In the past, many Kuwaiti parents concerned with their children’s education opted to send their children to boarding schools abroad. Today, the panorama is quite different, with the quality of education on the rise and more and more private schools introducing Western curricula.
The Universal American School (UAS)
is a private nursery and K-12 school, that was originally founded in 1976 by the parents of Noura Al Ghanim, the current owner and director of UAS, “because they wanted to contribute to the community and do something very effective for the country. In that sense there is nothing better than educating people.”
Come the invasion, the school was forced to close and the Iraqi forces occupied the school grounds for seven months. In May 1991, Mrs. Al Ghanim returned with her husband and recruitment consultant to start over again.
“The infrastructure of the building itself was not destroyed but everything inside was a mess and everything had been looted. There was nothing left but a few books, which were being used as cooking fuel,” she recalls.
By September they had managed to get the UAS up and running again with some 200 students. In 2003, the government awarded the schools with two acres of land in Hawalli, a suburb of Kuwait City, and it was there that a $14 million, 54,000 square-foot building was erected that today hosts some 1,750 students.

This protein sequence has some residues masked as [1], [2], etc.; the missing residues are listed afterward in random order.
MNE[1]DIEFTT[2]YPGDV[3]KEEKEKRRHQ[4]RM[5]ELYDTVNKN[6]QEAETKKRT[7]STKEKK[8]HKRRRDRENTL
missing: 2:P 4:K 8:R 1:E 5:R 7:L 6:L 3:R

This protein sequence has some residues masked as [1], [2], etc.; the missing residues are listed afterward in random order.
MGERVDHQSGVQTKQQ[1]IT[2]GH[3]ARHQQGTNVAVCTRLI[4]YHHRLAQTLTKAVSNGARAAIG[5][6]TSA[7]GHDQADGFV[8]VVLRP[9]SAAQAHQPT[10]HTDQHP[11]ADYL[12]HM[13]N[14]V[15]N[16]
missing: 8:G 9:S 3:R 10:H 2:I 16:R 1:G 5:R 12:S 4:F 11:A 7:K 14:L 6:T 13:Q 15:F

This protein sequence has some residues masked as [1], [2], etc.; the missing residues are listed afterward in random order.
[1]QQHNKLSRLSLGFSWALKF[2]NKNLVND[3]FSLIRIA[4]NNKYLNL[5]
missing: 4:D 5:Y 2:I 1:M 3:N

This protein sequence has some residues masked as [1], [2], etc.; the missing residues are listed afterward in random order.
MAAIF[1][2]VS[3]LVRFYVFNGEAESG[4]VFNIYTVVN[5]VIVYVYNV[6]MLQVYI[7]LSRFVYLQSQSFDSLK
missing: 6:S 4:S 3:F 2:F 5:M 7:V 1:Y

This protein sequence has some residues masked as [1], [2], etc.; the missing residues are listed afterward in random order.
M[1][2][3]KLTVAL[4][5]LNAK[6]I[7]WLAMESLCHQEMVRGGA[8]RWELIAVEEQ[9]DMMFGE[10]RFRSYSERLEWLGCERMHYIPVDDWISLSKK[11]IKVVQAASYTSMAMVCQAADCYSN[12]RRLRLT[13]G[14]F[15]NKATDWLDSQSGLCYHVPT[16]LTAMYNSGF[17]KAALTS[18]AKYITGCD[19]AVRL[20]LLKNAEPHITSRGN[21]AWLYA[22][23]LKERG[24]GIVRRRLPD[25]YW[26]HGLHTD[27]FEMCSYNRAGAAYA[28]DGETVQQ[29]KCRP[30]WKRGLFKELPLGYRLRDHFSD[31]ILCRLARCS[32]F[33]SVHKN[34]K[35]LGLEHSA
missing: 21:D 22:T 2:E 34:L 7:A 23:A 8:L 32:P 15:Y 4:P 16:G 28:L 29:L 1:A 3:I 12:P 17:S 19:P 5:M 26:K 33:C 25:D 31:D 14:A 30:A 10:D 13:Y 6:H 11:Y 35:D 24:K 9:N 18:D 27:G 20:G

The UAS’ impressively distinctive blue block building has two underground floors, a ground floor and rises five stories. Its state-of-the-art facilities include three swimming pools, a 400-seat auditorium, an indoor gymnasium and sports hall, three band rooms, a 25,000-volume strong library, four science labs, a well-equipped health center with a full-time doctor and two nurses, computer labs, and wireless Internet access throughout the premises.
Mrs. Al Ghanim says the U.S. curriculum is used because it “proved itself in building the personality, tools, and skills of a child. It better suits Middle Eastern children where there is a lot of potential, which needs more personality development along with academic building.”
She also praises the way the American curriculum gives strength to the relationship between student and teacher, as well as between parents and school.
Accredited by the Council of International Schools and the New England Association of Schools and Colleges, the UAS offers 12 Advanced Placement (AP) courses and a wide range of extracurricular activities, including drama, fine arts, music, journalism, model UN, and computer club, as well as sports such as track and field, basketball, soccer, badminton, volleyball.
According to the school’s owner, nearly 80% of the school’s faculty hails from America and the UAS has a U.S.-based consultant who recruits and promotes the school year-round. “We also carry out local recruiting here and attract teachers from all around the world through advertisement and word-of-mouth. In order to get the best teacher or best administrator possible, recruitment must take place year-round,” she adds.
Moreover, staff who move to Kuwait generally do not regret it. “When the majority of the faculty who come to work in Kuwait leave the country, a big number of them find it difficult to live somewhere else. The quality of life here is completely different than any country in the region. It’s incomparable,” boasts Mrs. Al Ghanim.